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Joint venture gives Chinese 3G spec a boost

Posted: 22 Jan 2003 ?? ?Print Version ?Bookmark and Share

Keywords:mobile phone? philips semiconductors? datang mobile communications? samsung electronics? time division synchronous code division multiple access?

A handful of high-profile companies are giving China's 3G mobile standard a boost by agreeing to develop products based on the technology and forming long term partnerships and joint ventures.

In the latest move, Philips Semiconductors, Datang Mobile Communications, and Samsung Electronics have formally announced a joint venture company, dubbed T3G, to design and license core chipsets and reference designs for mobile terminals operating on the China-backed time division synchronous code division multiple access (TD-SCDMA) 3G standard.

The companies said the joint initiative will significantly speed the development and commercialization of handsets based on the conceived 3G mobile technology of China's telecom industry. They said that commercial handsets using dual mode TD-SCDMA/GSM chipsets will be available in China by early 2004.

"This is a joint venture that was born of close working relationships between the partners going back many years and because of this we are really confident it will succeed and help bring this technology to market in timely fashion," said Peter Kempf, project manager for TD-SCDMA within a marketing strategy and innovations group of Philips Semiconductors.

"We bring a huge amount of IC design, process development and chip manufacturing expertise to the joint venture, as well as our system expertise in building parts for complex technologies and cellular handsets," added Kempf. Datang brings its expertise in TD-CSDMA technology to the party while Samsung's leadership in handset design will be crucial to the venture's success.

Kempf said each partner has invested considerable resources in the venture, including capital, technology, personnel, and marketing. All three companies will transfer their respective "know-how" to T3G, which will be based in Beijing and be perhaps 100 people strong.

He said it is fair to assume Philips Semiconductors would be one of the companies manufacturing devices for the joint venture and companies, such as Samsung, who will produce the handsets for the TD-CSDMA based networks.

Johan Pross, a senior executive at Philips Semiconductors, who has been named CEO of T3G, commented "the joint venture is an autonomous company and the three partners will allow the company to expand in the market independently. T3G will also be in a position to form broad strategic alliances and provide open access to the technology."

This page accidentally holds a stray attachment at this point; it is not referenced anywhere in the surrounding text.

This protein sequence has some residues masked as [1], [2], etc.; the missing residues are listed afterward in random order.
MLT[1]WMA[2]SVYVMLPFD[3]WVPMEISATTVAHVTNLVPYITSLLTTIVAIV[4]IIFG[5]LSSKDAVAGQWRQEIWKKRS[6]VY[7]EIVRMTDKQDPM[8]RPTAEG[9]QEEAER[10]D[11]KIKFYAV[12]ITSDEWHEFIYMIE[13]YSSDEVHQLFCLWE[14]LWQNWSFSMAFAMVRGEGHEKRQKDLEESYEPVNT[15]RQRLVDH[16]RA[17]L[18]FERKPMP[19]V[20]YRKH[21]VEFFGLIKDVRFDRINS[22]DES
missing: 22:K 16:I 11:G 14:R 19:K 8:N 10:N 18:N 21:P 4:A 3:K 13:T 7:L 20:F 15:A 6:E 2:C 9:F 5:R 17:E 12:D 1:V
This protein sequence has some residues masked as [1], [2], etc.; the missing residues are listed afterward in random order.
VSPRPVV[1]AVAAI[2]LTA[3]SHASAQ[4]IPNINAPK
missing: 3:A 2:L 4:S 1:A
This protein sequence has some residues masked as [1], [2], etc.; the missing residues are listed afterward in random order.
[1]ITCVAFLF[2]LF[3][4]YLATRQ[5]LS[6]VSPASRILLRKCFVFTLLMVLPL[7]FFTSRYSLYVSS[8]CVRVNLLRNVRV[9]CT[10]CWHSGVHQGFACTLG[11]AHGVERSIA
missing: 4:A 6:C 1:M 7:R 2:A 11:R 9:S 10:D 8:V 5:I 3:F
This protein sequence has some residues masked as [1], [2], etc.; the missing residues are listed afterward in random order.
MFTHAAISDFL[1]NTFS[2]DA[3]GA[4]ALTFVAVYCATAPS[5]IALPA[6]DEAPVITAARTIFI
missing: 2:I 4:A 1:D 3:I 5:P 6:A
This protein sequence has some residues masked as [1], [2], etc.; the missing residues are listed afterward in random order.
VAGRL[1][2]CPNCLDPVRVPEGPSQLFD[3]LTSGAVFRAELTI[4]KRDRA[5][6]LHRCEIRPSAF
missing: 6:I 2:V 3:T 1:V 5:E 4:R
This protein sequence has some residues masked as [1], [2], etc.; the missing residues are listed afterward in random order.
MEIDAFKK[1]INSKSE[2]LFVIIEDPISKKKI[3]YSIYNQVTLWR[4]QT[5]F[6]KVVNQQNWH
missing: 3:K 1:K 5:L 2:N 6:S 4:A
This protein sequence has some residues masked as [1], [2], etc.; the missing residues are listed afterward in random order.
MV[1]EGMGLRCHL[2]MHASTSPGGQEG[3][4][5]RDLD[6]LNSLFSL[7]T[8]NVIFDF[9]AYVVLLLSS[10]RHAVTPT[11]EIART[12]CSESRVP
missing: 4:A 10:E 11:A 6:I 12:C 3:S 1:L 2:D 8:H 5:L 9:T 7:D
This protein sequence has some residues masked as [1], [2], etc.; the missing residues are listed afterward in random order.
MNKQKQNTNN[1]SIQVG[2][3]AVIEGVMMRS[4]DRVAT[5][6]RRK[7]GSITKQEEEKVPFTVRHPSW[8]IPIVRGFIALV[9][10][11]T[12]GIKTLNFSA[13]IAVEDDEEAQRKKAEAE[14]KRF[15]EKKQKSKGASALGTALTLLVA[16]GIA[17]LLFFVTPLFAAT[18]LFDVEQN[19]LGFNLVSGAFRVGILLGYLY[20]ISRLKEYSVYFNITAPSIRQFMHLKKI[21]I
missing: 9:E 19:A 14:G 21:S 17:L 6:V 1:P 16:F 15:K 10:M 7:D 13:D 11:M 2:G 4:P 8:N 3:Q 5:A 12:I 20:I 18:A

Motorola Inc. and STMicroelectronics have also indicated that they will start pumping R&D dollars into the TD-SCDMA standard. It was not exactly clear how aggressive Motorola would be on development or whether the company was tackling network or handset equipment first. STMicro said they had licensed TD-SCDMA IP from its owner, Datang Mobile Communications Equipment Co. Ltd, and would move to develop multimode TD-SCDMA/GPRS SoC devices.

These companies join a growing, but very low-key group, including Nokia, Texas Instruments, LG Telecom, UTStarcom, and ZTE as well as other, more minor, players.

All the activity is a much-needed boost for Datang and Siemens AG, which did much of the early development work on the standard and is a major patent holder. Datang is fighting a major battle against the more entrenched standards, W-CDMA and cdma2000 1X, and few people are sure of the outcome.

The path to 3G for China's two incumbent mobile carriers, China Mobile and China Unicom, is likely to be W-CDMA and cdma2000 1X. The best Datang can hope for is that when China issues 3G licenses sometime in 2004, it can have the technology up-and-running and find a buyer in one of the country's two fixed-line providers, China Telecom or China Netcom. But even there, resistance exists.

"China Telecom told us that if they were given a 3G license for TD-SCDMA they would give it back. That is not a ringing endorsement," said Duncan Clark, managing director or Beijing-based BDA China Ltd, an influential consulting firm that specializes in telecommunications.

China has spent several years developing TD-SCDMA, which is now one of three 3G standards approved by the International Telecommunication Union. Backers of the technology said it is cheaper to deploy - and more bandwidth efficient - when compared to the two competing technologies, thus making it more suited in China's dense cities.

Technical arguments aside, China faces major challenges in rolling out 3G networks. Like many other countries flirting with 3G, it is struggling to find applications and services that will make sense on the high-speed networks. That hurdle stands as one of the major reasons that licenses have not been issued.

"China's largest carriers are both very adept at rolling out networks but they do not know how to offer services, they do not know how to segment a market and they do not know how to target user groups," said Tara Tranguch, of Beijing-based market researcher MFC Insight. "Without this kind of knowledge, launching 3G could be fatal for a carrier."

- John Walko and Mike Clendenin

EE Times

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